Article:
Frequently when I'm riding to work in the mornings, I get passed by a big ol' Chevy Suburban with "Promise" license plates on it. They look something like this:
Idaho has about 36 different types of "specialty" plates - everything from Firefighters to Bluebird to Medal-of-Honor winner. All very worthy causes, I'm sure. (I doubt they have to stamp out too many Medal of Honor plates. Far as I know, it's just Bernie Fisher and Rambo. But I digress.) A PDF poster of all of them can be seen here.
I believe you pay $40 extra for the theme plate; and part of the proceeds are donated to the cause, whatever it happens to be.
So, what is "America's Promise" to the Youth?
A guess: "We promise to burn up all the fossil fuel, so you won't have to worry about it." (nudge-nudge, wink-wink)
But, I'm sure whoever put those Promise plates on that big ol' Suburban feels pretty good about doing something "for the Children."
Here are some alternate suggestions - things you might consider doing "for the Children."
- Leave a little oil in the ground for them to burn!
- Pollute their air just a little bit less.
- If you have children, teach them by example that they don't have to be totally dependent on motor-vehicle transportation to get to their destinations. Support mass transit. Carpool whenever possible. Plan and combine trips. Walk someplace... or ride a bike.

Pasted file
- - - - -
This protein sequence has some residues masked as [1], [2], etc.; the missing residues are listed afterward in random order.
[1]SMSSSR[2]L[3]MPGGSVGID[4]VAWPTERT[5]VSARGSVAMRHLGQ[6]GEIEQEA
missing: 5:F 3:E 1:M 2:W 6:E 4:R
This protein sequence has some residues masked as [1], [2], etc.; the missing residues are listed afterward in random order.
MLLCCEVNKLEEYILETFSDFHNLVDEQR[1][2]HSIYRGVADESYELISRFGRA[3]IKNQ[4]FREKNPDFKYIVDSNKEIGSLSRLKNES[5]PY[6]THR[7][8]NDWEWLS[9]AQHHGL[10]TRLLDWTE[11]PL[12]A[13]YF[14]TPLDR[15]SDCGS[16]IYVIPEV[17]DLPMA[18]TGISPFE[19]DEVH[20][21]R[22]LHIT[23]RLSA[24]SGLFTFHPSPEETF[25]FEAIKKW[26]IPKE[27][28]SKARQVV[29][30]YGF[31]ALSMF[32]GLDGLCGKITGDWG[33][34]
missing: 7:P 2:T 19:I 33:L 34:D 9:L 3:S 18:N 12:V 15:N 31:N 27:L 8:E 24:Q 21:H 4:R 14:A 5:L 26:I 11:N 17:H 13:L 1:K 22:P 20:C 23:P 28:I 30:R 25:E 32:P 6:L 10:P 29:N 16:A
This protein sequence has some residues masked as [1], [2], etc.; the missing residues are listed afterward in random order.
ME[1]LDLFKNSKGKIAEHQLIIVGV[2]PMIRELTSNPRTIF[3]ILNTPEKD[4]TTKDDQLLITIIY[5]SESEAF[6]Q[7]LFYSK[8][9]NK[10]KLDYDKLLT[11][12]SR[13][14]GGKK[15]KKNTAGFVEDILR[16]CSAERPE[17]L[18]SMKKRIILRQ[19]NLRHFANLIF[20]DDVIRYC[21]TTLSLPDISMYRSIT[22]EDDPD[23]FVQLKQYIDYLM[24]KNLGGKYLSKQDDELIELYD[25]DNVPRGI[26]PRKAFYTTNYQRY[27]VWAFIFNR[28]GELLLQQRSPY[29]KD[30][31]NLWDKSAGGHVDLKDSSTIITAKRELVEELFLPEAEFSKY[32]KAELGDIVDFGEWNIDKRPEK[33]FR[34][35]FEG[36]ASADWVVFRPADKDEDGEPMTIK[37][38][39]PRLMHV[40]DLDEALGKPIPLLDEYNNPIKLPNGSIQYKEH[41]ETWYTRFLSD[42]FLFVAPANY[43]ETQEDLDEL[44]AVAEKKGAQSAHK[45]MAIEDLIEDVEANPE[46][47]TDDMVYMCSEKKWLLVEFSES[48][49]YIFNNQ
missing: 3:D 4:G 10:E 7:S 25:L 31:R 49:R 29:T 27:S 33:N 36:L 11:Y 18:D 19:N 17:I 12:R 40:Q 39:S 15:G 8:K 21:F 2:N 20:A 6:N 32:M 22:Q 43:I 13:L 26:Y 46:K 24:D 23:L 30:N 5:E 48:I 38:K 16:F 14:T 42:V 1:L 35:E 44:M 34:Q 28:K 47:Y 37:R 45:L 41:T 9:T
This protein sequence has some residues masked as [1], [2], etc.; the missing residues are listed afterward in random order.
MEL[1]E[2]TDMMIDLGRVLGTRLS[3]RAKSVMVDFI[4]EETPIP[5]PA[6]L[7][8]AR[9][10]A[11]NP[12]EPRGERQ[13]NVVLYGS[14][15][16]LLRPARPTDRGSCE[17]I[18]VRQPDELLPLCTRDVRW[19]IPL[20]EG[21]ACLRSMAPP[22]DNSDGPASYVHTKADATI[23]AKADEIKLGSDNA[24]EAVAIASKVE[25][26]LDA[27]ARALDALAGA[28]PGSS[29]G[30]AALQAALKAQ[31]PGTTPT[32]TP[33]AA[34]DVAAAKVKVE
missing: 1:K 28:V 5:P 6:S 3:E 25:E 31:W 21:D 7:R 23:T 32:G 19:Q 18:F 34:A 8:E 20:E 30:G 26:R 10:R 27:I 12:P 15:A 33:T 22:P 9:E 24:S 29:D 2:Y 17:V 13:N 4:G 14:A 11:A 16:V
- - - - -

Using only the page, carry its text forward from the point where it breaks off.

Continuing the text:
- Don't live so far out in the boondocks that you are miles from your destinations - work, school, shopping, entertainment - so the only option is getting in the car and driving.
One of the major "rites of passage" in the life of a youth is the day she/he completes Driver Education, and gets the driver's license.
I can still remember that day in my life, and it was almost 40 years ago! I took the family's '60 Rambler American - "The Meatloaf" - and was gone 'til after dark. And was promptly grounded from driving for a couple weeks, since my license was daylight-only. Live and learn.
Of course, like all other teenage kids, I thought any form of transportation other than car-driving was grossly inferior. And there was really no effort to convince me otherwise; from then on it was a battle to maximize my car-driving.
Knowing what I know now, if I had the power to command attention, I would declare to America's Youth that cars and trucks have a purpose, but in today's society they are the most inefficient possible choice, for most of what they are called on to do. Don't willingly submit to motor-vehicle (and oil-company) slavery!! That would be a wonderful gift to give America's Youth.